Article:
EGION — With tooth decay rates among youth in Cochise County approaching 50%, dentists are advising parents to have their children’s teeth checked by their first birthday, or when the first teeth are visible.

That recommendation comes through Brianna Hillier, director of dental services for Chiricahua Community Health Centers, Inc. (CCHCI) and is echoed by dental professionals throughout the country.

“If I could get every parent in the door with their children at (age) one, then get those children started on a biannual dental program, it would be a huge step in preventing future oral health problems,” Hillier said.

Visiting the dentist at a young age is essential in establishing a healthy oral routine, noted Hillier. “This early exposure creates a sense of familiarity and trust for the patient as well as the parent, and can be the foundation for a lifetime of positive dental experiences.”

First Things First, a statewide organization that supports the development, health and early education of children from birth to 5 years old, also points to a gap in parental awareness when it comes to dental care in young children.

“Proper dental care is a huge problem for families in Southeastern Arizona and many parents have no idea they should regularly take their children to the dentist as early as their first birthday,” First Things First stated in a press release.

“Recent statistics show that 46 percent of young children in Cochise County have experienced tooth decay, and 31 percent of young children have untreated tooth decay. These numbers are alarming because if left untreated, tooth decay in children’s primary teeth can increase their risk of future problems.”

Along with damaged permanent teeth, lack of early dental care can lead to susceptibility of infections in other parts of the body, delayed or impaired speech development, and decreased self-esteem.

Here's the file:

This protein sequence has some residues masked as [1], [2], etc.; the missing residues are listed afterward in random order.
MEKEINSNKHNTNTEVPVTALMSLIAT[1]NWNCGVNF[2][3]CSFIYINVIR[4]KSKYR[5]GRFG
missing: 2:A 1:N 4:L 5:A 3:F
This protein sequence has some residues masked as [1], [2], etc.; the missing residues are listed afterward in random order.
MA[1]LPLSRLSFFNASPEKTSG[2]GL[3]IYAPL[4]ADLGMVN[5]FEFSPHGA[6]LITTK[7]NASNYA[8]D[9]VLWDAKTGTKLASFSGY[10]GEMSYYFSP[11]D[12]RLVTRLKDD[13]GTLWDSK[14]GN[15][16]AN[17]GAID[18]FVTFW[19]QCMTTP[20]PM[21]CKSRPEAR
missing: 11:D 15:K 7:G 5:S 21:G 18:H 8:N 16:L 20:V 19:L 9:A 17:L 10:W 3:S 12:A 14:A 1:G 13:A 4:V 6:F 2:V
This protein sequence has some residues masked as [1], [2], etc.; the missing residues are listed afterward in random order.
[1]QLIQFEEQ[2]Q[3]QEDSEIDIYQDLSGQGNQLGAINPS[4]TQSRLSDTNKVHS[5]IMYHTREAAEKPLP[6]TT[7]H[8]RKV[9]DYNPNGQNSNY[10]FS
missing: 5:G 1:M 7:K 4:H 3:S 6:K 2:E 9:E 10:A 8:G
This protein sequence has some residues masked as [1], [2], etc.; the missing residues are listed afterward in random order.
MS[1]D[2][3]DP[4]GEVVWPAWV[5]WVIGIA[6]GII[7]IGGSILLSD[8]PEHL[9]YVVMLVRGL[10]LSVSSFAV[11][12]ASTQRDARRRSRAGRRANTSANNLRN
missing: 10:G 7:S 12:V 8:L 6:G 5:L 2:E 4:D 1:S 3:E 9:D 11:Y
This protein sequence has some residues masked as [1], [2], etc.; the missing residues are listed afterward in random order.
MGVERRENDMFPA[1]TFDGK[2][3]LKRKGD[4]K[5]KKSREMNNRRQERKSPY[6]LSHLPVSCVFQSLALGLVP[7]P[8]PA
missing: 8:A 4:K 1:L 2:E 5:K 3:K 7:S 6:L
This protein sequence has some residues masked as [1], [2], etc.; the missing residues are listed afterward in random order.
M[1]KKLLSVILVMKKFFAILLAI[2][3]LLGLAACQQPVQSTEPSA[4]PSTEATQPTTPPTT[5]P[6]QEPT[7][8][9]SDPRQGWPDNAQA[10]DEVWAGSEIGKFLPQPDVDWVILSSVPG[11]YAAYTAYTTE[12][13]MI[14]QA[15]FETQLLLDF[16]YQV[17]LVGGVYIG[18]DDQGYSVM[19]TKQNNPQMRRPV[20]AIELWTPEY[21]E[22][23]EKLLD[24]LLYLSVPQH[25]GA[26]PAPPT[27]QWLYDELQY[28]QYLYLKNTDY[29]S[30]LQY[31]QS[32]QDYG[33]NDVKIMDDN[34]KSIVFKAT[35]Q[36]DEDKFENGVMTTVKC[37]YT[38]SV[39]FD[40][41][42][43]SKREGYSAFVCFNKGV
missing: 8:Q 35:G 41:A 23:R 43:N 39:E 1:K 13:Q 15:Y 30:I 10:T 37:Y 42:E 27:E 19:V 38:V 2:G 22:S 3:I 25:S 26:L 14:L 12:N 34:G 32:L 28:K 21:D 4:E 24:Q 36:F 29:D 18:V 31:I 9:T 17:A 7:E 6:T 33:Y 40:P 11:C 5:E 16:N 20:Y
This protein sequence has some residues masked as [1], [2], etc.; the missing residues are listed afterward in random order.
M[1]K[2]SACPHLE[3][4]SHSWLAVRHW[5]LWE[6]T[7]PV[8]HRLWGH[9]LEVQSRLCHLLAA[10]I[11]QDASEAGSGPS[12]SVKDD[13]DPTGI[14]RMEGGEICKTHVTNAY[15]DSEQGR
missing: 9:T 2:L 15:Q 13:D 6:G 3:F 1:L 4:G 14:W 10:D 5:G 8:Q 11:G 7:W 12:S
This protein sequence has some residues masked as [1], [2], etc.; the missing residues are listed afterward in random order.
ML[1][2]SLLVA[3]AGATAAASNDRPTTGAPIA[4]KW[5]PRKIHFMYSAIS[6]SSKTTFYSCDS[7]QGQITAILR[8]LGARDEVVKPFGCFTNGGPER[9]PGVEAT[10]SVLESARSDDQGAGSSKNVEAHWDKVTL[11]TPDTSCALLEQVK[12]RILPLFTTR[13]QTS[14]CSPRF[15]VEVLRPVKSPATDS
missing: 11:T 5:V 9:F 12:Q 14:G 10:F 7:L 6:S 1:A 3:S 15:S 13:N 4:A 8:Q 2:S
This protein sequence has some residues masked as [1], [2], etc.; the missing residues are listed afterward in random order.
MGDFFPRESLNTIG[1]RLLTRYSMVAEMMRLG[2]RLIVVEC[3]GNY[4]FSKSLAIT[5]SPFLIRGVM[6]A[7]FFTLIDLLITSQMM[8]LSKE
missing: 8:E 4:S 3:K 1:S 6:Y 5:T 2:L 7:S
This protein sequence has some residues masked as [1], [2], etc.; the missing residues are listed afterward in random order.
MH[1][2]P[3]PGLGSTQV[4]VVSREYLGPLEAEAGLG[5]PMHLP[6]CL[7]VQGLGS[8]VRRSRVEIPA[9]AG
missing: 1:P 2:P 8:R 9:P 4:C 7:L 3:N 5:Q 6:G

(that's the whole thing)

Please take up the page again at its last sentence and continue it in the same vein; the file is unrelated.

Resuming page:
“Many parents aren’t aware that by age 5, about 60 percent of U.S. children have oral health issues,” says Melissa Avant, First Things First Regional Director for the Cochise Region. “This percentage can be drastically reduced by teaching children good oral hygiene habits at an early age.”

Daycare centers are incorporating dental hygiene practices in their programs, with kids as young as a one year learning how to brush.

“We use fun props for the kids — like Alex the Alligator as a model — and show the kids how to use a toothbrush” said Dena Andon, director of Shepherd’s Fold, a Sierra Vista-based childcare center that accepts children from infants to five years old. The youngsters are given tiny toothbrushes and child-friendly toothpaste, provided by a University of Arizona Cooperative Extension program.

“We brush teeth with the children at least three times a week, sometimes more often,” Anderson said. “We have a lot of parents who are truly surprised that kids should get started with dental care this young. We also use ‘Spiffy Wipes’ on gums of babies to keep them from getting caked with formula and baby food.”

Gently wiping a baby’s gums goes a long way in helping youngsters transition into brushing once teeth begin to appear, Anderson said.

A new Chiricahua Sierra Vista Family Dental Center, located at 115 Calle Portal, next door to the CCHCI pediatric center, has a special area for children, with a goal of making the dental experience a positive one, said Hillier, who holds community outreach presentations.

“One of our greatest challenges is reaching families in underserved, rural areas where there are no dental clinics. We now have a Ronald McDonald Care Mobile, which is a full-service clinic on wheels.”

The clinic brings a dentist office to the communities of Bisbee, Benson, McNeal, Elfrida and Pearce. Mobile dental service schedules vary. For information, call 520-642-2222 or go to cchci.org.

“We embed dental hygienists into some of our health centers in order to provide dental services right alongside medical and behavioral health,” Hillier said. “Chiricahua also has a beautiful, state-of-the-art Care Mobile from the Ronald McDonald House Charities of Southern Arizona. The Care Mobile essentially allows us to bring the dentist office out to some of the more underserved communities and schools through Cochise County and provides dental services to children of all ages.”

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